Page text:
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The Art of Jack Davis

September 3, 2015

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Jack Davis is one of the most prolific artists of our time. The cartoonist and illustrator has a dynamic body of work of advertising art, magazine covers, album covers, comics, and movie posters. Born in Atlanta, Georgia in 1924, Davis took an early interest in cartoons, reading the Sunday comics voraciously and trying to copy the art. While he was a child, the Davis family listened to comedic radio shows like Jack Benny, then Lum and Abner and he would draw Mickey Mouse cartoons trying to make something funny out of still drawings. His interest in comics grew through the work of Hal Foster, who had been drawing Tarzan strips. Already successfully honing his sense of humor, Davis was published for the first time in Tip Top Comics #9 in 1936 after he submitted a four-panel cartoon to the reader’s page. Around that time he also had cartoons published in Georgia Tech’s humor magazine The Yellow Jacket. He was 12 years old at the time.

After serving in the Navy, he attended the University of Georgia where he drew for the campus newspaper, The Red and Black, and even helped launch The Bull Sheet, an off-campus humor magazine filled with cartoons and risqué jokes. He served as a cartoonist intern at The Atlanta Journal-Constitution and during one summer he inked Ed Dodd’s Mark Trail comic strip which he parodied later in Mad as Mark Trade. Because of Dodd’s encouragement Davis continued studying at the Art Student’s League in New York and worked on the Herald Tribune as an inker on The Saint comic strip.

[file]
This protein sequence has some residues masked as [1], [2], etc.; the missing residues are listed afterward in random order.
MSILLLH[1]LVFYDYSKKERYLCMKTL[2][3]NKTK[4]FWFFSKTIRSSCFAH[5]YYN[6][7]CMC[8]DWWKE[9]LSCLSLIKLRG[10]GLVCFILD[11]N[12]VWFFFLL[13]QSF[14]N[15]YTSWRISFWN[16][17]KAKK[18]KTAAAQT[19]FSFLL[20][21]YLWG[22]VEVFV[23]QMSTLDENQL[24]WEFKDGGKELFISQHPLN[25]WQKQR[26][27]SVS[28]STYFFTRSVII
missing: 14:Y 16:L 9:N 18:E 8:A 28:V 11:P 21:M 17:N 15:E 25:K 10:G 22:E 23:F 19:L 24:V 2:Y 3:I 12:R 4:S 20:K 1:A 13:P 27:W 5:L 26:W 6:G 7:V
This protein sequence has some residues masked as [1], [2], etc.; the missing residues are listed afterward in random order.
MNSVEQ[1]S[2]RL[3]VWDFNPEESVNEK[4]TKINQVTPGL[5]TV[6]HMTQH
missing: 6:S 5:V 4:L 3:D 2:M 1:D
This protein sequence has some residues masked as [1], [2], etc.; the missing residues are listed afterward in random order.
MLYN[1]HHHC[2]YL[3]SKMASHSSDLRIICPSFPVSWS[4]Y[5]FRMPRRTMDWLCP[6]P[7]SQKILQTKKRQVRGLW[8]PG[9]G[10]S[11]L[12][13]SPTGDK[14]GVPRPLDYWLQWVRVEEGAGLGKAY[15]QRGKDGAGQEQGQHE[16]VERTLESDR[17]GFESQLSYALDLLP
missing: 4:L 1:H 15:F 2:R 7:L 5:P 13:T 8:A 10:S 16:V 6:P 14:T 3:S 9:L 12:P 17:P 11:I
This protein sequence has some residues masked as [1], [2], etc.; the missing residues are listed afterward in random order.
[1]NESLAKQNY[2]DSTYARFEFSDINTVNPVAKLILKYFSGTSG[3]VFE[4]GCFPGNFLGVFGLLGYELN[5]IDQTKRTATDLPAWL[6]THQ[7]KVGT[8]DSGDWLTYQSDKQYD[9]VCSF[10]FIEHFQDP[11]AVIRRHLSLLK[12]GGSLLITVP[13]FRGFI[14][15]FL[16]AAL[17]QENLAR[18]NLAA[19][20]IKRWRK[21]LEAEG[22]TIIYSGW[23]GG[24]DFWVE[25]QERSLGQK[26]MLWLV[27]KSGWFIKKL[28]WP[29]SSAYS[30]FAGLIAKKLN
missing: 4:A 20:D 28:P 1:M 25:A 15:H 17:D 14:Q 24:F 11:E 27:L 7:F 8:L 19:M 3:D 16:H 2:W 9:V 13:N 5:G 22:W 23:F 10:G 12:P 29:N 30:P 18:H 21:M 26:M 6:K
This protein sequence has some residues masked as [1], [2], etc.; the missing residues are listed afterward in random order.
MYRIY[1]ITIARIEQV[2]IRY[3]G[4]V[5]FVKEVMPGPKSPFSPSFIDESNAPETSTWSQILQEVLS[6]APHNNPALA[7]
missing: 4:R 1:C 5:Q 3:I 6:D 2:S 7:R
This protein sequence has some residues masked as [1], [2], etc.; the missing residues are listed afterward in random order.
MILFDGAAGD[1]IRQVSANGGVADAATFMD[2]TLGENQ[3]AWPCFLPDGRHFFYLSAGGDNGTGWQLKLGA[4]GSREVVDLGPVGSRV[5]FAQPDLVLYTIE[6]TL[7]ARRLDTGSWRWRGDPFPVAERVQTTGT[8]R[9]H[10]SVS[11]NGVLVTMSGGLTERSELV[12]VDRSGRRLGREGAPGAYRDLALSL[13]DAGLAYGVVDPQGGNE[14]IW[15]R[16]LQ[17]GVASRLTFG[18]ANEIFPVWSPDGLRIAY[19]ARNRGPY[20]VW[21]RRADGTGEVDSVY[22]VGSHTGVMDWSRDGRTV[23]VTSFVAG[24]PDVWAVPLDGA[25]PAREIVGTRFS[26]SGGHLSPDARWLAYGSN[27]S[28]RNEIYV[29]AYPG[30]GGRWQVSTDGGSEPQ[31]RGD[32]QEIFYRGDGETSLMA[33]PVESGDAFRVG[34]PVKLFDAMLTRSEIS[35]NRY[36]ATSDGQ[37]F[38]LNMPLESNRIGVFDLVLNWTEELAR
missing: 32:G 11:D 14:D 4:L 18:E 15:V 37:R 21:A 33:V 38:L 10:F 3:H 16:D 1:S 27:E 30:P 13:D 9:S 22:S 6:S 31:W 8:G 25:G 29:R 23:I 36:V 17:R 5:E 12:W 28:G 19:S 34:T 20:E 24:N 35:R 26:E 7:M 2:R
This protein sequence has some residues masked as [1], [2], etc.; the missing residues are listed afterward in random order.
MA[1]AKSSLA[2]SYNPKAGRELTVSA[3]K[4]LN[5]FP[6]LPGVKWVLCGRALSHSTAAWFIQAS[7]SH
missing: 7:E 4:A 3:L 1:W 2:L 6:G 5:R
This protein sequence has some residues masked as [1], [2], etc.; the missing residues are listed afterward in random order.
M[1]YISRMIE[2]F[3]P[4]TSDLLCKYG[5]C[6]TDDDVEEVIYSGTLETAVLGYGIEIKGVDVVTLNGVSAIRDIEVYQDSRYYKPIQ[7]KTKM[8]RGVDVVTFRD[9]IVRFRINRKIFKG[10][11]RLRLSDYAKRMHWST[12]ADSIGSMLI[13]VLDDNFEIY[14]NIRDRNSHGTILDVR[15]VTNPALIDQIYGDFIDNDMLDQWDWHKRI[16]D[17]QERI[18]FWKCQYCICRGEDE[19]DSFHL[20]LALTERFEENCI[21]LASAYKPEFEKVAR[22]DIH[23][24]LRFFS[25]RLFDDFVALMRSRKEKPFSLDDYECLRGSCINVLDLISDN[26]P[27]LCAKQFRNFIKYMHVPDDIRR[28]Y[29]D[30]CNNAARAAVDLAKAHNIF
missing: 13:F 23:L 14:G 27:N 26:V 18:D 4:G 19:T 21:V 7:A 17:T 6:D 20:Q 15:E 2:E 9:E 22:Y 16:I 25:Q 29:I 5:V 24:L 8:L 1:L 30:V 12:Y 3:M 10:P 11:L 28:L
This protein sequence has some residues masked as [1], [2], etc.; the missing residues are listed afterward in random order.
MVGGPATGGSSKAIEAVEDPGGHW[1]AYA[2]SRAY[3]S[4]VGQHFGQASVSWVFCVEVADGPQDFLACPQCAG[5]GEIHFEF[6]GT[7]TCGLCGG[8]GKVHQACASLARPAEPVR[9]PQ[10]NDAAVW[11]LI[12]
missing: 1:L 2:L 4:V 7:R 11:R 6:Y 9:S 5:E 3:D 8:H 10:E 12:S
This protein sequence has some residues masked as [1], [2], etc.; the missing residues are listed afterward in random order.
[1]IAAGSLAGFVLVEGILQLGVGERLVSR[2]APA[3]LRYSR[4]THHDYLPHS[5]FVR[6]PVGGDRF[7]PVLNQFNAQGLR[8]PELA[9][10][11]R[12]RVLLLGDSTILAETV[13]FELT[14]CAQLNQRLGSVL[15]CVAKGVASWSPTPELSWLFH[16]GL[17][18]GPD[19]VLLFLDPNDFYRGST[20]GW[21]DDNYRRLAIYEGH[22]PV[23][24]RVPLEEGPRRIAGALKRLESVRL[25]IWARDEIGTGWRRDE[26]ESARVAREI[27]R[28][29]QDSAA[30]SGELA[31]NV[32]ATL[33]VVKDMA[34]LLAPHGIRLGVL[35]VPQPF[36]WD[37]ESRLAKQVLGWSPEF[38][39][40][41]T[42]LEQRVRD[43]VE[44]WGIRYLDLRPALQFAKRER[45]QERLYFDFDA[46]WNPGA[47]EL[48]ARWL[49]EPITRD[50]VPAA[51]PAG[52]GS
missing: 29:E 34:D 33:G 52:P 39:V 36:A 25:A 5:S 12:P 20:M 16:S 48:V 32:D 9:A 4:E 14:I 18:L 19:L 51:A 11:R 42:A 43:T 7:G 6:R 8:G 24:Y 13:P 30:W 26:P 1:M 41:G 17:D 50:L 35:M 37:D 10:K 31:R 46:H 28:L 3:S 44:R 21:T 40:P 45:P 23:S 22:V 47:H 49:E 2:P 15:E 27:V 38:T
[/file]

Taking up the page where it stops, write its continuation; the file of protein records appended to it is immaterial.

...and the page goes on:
He started freelancing for EC Comics in 1950 on their iconic titles such as Tales from the Crypt, The Haunt of Fear, Two-Fisted Tales, The Vault of Horror, Crime SuspenStories, Shock SuspenStories, and Terror Illustrated. He was well known for the way he depicted the Crypt Keeper, evolving the character from the simple version by Al Feldstein to a craggy, decrepit man with lank hair and warts. Davis also worked on Harvey Kurtzman’s war comics, creating covers for Two-Fisted Tales, Frontline Combat, and Incredible Science Fiction.

The style of scratchy lines and multi-layered layouts Davis perfected developed a following in the ‘50s with artists from rival companies copying his style. His comically exaggerated characters made him a perfect choice to be one of the founding cartoonists for Mad Magazine in 1952. His work was featured in all of the first 30 issues of Mad. This led to his work on album covers, book covers, Time and TV Guide covers, and movie posters. In 1961 he wrote, drew, and edited Yak Yak his own book for Dell Comics. He returned to Mad in the mid-1960s and his work appeared in almost every issue for decades.

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